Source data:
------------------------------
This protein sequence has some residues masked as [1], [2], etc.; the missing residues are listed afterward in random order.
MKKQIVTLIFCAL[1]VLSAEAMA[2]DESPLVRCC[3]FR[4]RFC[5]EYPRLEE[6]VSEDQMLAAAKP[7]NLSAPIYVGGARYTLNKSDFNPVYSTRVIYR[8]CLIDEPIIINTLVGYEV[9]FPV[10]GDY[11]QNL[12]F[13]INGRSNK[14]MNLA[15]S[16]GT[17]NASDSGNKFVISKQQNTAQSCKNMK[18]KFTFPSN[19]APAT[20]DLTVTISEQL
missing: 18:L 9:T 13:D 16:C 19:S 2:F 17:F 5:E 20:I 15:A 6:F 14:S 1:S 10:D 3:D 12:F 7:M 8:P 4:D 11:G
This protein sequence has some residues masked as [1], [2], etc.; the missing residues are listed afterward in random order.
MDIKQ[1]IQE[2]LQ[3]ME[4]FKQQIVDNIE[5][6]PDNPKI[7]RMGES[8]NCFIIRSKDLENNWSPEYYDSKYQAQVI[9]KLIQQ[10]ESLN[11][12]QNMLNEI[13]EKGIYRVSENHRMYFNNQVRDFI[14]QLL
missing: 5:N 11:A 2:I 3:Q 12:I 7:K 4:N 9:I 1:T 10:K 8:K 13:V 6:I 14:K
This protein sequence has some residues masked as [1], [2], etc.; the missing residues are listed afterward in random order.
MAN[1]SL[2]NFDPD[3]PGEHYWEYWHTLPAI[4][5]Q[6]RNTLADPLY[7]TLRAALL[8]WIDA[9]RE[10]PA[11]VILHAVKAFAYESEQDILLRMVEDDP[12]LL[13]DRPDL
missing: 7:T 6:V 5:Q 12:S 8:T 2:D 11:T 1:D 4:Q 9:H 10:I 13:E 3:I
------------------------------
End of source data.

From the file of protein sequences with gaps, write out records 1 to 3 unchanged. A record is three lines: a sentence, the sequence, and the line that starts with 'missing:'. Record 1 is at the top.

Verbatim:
This protein sequence has some residues masked as [1], [2], etc.; the missing residues are listed afterward in random order.
MKKQIVTLIFCAL[1]VLSAEAMA[2]DESPLVRCC[3]FR[4]RFC[5]EYPRLEE[6]VSEDQMLAAAKP[7]NLSAPIYVGGARYTLNKSDFNPVYSTRVIYR[8]CLIDEPIIINTLVGYEV[9]FPV[10]GDY[11]QNL[12]F[13]INGRSNK[14]MNLA[15]S[16]GT[17]NASDSGNKFVISKQQNTAQSCKNMK[18]KFTFPSN[19]APAT[20]DLTVTISEQL
missing: 18:L 9:T 13:D 16:C 19:S 2:F 17:F 5:E 20:I 15:A 6:F 14:S 1:S 10:D 3:D 12:F 7:M 8:P 4:D 11:G
This protein sequence has some residues masked as [1], [2], etc.; the missing residues are listed afterward in random order.
MDIKQ[1]IQE[2]LQ[3]ME[4]FKQQIVDNIE[5][6]PDNPKI[7]RMGES[8]NCFIIRSKDLENNWSPEYYDSKYQAQVI[9]KLIQQ[10]ESLN[11][12]QNMLNEI[13]EKGIYRVSENHRMYFNNQVRDFI[14]QLL
missing: 5:N 11:A 2:I 3:Q 12:I 7:K 4:N 9:I 1:T 10:K 8:K 13:V 6:I 14:K
This protein sequence has some residues masked as [1], [2], etc.; the missing residues are listed afterward in random order.
MAN[1]SL[2]NFDPD[3]PGEHYWEYWHTLPAI[4][5]Q[6]RNTLADPLY[7]TLRAALL[8]WIDA[9]RE[10]PA[11]VILHAVKAFAYESEQDILLRMVEDDP[12]LL[13]DRPDL
missing: 7:T 6:V 5:Q 12:S 8:T 2:D 11:T 1:D 4:Q 9:H 10:I 13:E 3:I